Blotchy, red, and uneven skin can cause many people a lack of self-confidence and result in trying to cover your skin with makeup. Uneven skin tone can be a result of many reasons such as redness, age, or sun damage. So, where should you start? Finding the root cause of what’s causing red, and angry skin is the best place to begin. Let’s find out more on the secrets to a radiant even complexion.
What causes red, angry skin?
Uneven skin tone can be caused by many factors including stress, UV rays, pollution, certain foods, and lifestyle as they can all lead to a compromised skin barrier. Stress plays a huge part on the skin. When we’re stressed, we release two stress hormones in the body called adrenaline and cortisol, which trigger free radical production and oxidative stress.
Additionally, we live in busy, fast paced lifestyles and all around us we’re exposed to external stressors such as UV and pollution, which can cause inflammaging. Inflammaging is inflammation that contributes to skin accelerated ageing and poor skin barrier function.
Certain foods and lifestyle choices also contribute, including smoking and excessive alcohol. We all notice the increase in redness on our skin the next day when we’ve consumed too much alcohol from the night before. Also, spicy foods and sometimes dairy products can lead to red, blotchy skin.
Of course, there are elements such as skin type and age that do influence our skin but if we start being proactive instead of reactive, we can help support and safe guard the skin for a healthier, skin barrier.
Fortunately, there are healthy habits we can adopt to keep our skin looking it’s best. Keep reading to find out how.
1. Eat sources of omega-3
Research has shown omega-3 fatty acids protect the skin by supporting the skins barrier function and plays a role in reducing inflammation. Omega-3 can be taken from various foods such as:
- Chia seeds
The phrase “you are what you eat” couldn’t be more accurate when it comes to skin health. Consuming the right vitamins and minerals is going to effectively feed your skin to help safeguard the skin from external stressors such as sun, stress, and pollution. Our skin researchers recommend adding antioxidants to your diet. Antioxidants can help play a part in supporting the skin from further oxidative stress and free radicals.These can be consumed from healthy foods including:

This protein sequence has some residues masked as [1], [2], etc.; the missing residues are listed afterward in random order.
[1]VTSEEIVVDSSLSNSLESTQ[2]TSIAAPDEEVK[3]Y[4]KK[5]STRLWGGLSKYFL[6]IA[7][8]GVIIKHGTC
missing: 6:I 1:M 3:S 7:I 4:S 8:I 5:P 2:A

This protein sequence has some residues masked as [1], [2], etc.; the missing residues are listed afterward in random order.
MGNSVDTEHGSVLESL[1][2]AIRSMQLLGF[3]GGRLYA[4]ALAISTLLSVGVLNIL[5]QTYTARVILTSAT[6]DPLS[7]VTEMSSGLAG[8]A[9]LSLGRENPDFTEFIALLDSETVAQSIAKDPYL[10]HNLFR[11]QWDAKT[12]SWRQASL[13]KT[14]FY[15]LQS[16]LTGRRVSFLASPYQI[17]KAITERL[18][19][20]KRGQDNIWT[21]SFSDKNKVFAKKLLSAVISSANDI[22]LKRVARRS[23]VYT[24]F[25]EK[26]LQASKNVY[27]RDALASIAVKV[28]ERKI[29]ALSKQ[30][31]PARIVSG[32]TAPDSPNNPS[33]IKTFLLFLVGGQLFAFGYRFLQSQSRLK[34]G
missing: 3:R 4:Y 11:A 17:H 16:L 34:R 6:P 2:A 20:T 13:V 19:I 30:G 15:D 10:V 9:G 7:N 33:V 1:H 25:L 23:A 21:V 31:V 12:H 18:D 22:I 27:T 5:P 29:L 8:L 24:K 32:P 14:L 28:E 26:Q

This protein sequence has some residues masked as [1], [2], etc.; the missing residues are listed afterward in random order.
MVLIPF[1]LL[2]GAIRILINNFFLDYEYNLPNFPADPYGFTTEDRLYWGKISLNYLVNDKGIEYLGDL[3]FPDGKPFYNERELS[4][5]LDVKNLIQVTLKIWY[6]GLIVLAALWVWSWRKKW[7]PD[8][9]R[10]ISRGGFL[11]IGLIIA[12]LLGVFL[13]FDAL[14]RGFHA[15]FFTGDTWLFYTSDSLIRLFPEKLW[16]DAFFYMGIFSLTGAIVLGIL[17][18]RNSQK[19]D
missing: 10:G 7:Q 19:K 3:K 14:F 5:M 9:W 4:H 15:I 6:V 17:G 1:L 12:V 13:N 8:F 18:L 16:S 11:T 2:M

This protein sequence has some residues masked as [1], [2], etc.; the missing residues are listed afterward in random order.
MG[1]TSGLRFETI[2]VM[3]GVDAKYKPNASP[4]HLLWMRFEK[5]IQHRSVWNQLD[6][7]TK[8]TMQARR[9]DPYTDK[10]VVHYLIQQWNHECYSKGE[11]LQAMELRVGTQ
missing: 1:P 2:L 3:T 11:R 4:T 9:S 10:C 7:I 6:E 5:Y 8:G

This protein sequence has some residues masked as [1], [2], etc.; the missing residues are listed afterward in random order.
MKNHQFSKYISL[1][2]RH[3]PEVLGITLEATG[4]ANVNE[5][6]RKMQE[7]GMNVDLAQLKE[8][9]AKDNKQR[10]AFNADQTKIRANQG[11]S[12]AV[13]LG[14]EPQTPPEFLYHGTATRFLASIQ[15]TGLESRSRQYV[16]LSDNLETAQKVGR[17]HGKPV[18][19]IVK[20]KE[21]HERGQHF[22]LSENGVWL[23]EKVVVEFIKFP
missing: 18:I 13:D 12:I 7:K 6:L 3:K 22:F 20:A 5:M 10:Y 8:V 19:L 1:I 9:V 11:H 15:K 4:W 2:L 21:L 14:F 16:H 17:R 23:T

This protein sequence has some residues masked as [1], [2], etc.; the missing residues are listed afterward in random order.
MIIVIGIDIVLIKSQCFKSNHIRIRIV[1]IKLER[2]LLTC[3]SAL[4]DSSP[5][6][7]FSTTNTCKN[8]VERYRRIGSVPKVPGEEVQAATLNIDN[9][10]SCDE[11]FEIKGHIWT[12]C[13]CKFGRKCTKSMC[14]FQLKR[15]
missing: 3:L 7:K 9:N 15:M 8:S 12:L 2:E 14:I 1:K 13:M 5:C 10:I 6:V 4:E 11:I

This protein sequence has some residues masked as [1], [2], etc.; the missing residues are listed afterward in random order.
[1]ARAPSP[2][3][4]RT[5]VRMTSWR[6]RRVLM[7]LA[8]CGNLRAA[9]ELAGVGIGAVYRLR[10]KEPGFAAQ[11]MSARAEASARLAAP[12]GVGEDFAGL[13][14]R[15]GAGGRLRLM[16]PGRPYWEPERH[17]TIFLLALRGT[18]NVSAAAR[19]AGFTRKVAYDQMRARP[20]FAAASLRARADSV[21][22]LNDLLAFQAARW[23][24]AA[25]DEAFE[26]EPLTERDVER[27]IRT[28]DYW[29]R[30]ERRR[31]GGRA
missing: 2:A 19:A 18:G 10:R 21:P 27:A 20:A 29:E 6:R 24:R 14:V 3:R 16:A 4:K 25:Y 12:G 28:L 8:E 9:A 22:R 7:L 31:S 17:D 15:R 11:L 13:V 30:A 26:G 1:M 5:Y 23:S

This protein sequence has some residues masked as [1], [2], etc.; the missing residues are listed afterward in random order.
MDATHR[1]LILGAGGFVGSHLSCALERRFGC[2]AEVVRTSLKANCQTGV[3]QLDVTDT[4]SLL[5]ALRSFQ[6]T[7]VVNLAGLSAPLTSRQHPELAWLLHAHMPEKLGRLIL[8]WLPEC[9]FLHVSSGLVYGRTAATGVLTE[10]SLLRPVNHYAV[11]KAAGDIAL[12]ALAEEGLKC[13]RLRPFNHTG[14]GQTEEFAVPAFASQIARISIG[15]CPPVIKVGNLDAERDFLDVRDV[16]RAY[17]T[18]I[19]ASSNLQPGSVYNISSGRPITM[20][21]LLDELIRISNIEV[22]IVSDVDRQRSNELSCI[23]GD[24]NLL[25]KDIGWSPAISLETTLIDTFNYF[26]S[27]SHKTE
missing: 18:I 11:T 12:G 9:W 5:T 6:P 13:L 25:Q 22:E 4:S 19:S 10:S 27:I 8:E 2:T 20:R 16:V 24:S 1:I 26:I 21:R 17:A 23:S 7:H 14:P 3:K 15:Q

- Goji berries
3. Protect your skin with an SPF
As well as feeding the skin with the right nutrients, it’s essential to protect the skin from external stressors such as UV rays and the pollution we’re exposed to daily. You can do this by wearing an SPF, which helps prevent sunspots on the skin, inflammation, and premature ageing. As well as the face, there are areas of the body that can be easily forgotten and exposed to the sun daily including the hands and neck. Ensure you also apply SPF to these areas and your skin will soon thank you for it.
4. Manage stress levels
We now know stress can have a negative impact on our skin. So, it’s important to find ways to help manage it. Meditation, yoga and breathwork are all fantastic techniques to help reduce stress and can easily be added to your lifestyle.
5. Use gentle skincare
When dealing with uneven skin tone such as redness, you should adopt a gentle, soothing skincare regime. Don’t over exfoliate as this can lead to irritation and make sure you use skincare products that are oil-free.
Remember, once you understand the root cause of uneven skin tone, it’s much easier to support and nourish your skin with healthy habits and nutrition including, adding the right vitamins to your diet including omega 3-fatty acids and antioxidants. Practice yoga, meditation and breathwork to maintain stress levels and don’t forget to add SPF to your skincare routine. By adopting these habits, you’ll be well on your way to an even skin tone.
- Nutrition and healthy eating.Mayo Clinic. October 2020.
- Omega-3 polyunsaturated fatty acids: photoprotective macronutrients. Suzanne M Pilkington1, Rachel E B Watson, Anna Nicolaou, Lesley E Rhodes. May 2016.
- Free radicals, antioxidants, and functional foods: Impact on human health. National Library of Medicine. V, Lobo, A Patil, A Phatak, N Chandra. July 2010.